For the mobile usability test I chose to review the mobile application for edx.org.
Edx is a MOOC or massively open online course website that aggregates courses from schools like Harvard and UC Berkeley and provides the course in an online format for free with an optional paid certificate. There are several courses on computer science and web development.
Demographic tested: Men and women aged 32-60.
Test subjects were asked to perform the following tasks while verbalizing their thoughts.
1. Sign up for a Edx account
2. Browse at least two computer science courses
3. Enroll is one computer science class
4. Watch a video lecture or read some course text
Testers had no difficulty signing up for an account on a mobile device. The site presented a simple and intuitive options for signing up for an account including signing up with social accounts like Facebook. The form inputs were optimized for mobile devices. Once the testers were finished submitting their information they were presented with a message stating “You’re almost there!” that asks the user to check their email to confirm their account as the final step before enrolling in courses. This caused some confusion because you don’t have to check your email before enrolling in courses. Also it can be cumbersome to have to navigate away from the site to check your email before continuing.
Testers had no difficulty browsing computer science courses on the site. One tester scrolled through all the featured course previews on the main page instead of navigating to the computer science category, filtering, or searching.
Testers had no difficulty enrolling in a course and quickly found the “Enroll Now” button on each course description page. Once the tester enrolled in a course and navigated to the home dashboard or “My Courses” page the page was not optimized for mobile. The dashboard page does not fit the mobile screen so the user has to scroll right to see all the information.
One tester had difficulty watching a course video because after they navigated to the course page they could not find the link to the lectures. After several minutes they finally found a link at the top navigation of the course page titled “Course” which led to the course lecture videos.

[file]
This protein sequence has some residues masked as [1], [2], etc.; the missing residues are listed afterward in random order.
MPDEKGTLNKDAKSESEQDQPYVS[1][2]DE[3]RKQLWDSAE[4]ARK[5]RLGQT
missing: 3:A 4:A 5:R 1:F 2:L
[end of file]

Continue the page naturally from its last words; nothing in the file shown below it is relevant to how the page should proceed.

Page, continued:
Analysis and Suggestions
The course page provides a lot of useful information in bite sized chunks like a video introduction, the course description, frequently asked questions, and student reviews. The breadcrumbs provide a sense of location within the website.
Further down the page there is a terrific table that provides the most important information like price and difficulty in a scannable format.
Additionally when I play a video from the course, it automatically redirects me to my YouTube app on my phone. I was surprised that I was taken away from the website and it would have been nice if I received a warning or option to watch the video at the website.
The message at the end of the sign up process stating “You’re almost there!” and asking the user to confirm their email can cause confusion. It is not clear whether this step is actually required because testers were able to continue and enroll in courses. This step can also cause unnecessary difficulty for someone using a mobile device since it is more difficult to check their email and then return to the site.
After users have signed up for a course and navigate to the “My Courses” page they are presented with a dashboard page where the content does not fit the screen. Optimizing the dashboard page for mobile can improve usability of the app.
Once a user has enrolled in a course and navigated to the course page it is not obvious how to view the course material like video lectures. There is a small text link titled “Course” at the top of the page but it is easy to miss. This can be made more obvious and an additional button link can be added to the page body to improve usability of users attempting to view the course material.